A resolution offering early retirement incentives to Mehlville Fire Protection District employees with 15 or more years of service was unanimously approved last week by the district’s Board of Directors.
The board’s action came two days after an appellate court affirmed a lower court’s ruling dismissing a lawsuit filed against the Board of Directors by Local 1889 of the International Association of Fire Fighters.
Union employees’ request for a permanent injunction prohibiting the Board of Directors from changing the district’s pension plan to a defined-contribution plan from a defined-benefit plan was denied Aug. 27, 2007, by St. Louis County Circuit Court Judge Thea A. Sherry.
On Dec. 24, 2007, Sherry denied union employees’ motion for a new trial, but granted their motion for an injunction pending appeal that prohibited the board from making any changes to the district’s pension plan. Local 1889 filed the lawsuit in March 2006, just days after the Board of Directors voted on March 16, 2006, to adopt an amendment and two resolutions changing the pension plan from a defined-benefit plan to a defined-contribution plan.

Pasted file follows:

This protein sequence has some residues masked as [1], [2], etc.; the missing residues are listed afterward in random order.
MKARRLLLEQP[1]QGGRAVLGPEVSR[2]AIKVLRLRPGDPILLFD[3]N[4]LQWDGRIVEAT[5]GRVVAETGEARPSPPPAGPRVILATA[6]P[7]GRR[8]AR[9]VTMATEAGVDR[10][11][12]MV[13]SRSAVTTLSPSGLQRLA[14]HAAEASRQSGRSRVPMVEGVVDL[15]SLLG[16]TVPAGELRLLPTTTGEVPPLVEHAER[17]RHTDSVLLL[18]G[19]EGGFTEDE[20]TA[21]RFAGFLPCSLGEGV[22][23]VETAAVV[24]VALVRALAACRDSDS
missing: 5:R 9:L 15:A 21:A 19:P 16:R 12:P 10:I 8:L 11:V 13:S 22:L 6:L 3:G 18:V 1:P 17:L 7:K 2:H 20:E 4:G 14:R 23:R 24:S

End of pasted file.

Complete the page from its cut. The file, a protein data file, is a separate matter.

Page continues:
Oral arguments were conducted Dec. 9 before a three-judge panel of the Eastern District of the Missouri Court of Appeals.
In a Dec. 16 decision, Sherry’s dismissal of the lawsuit was affirmed.
The resolution offering the early retirement incentives to qualified employees was approved Dec. 18 by the Board of Directors.
The early retirement incentives will be offered only to the first 10 employees with 15 years or more of service who retire before Dec. 30. Participating employees will receive a $20,000 retirement bonus, an additional $1,000 for each year of service and will retire under the defined-benefit plan.
In addition, retirees will be allowed to purchase health insurance from the district.
Board of Directors Chairman Aaron Hilmer told the Call that this will be the last time the board will offer early retirement incentives to employees.
“… This will be the absolute last time the district ever offers one of these,” he said. “It was in mind of people who were near retirement age under the existing defined-benefit plan. If they felt that was more advantageous for them to leave at this point, then we really thought the right thing to do was give them this opportunity.”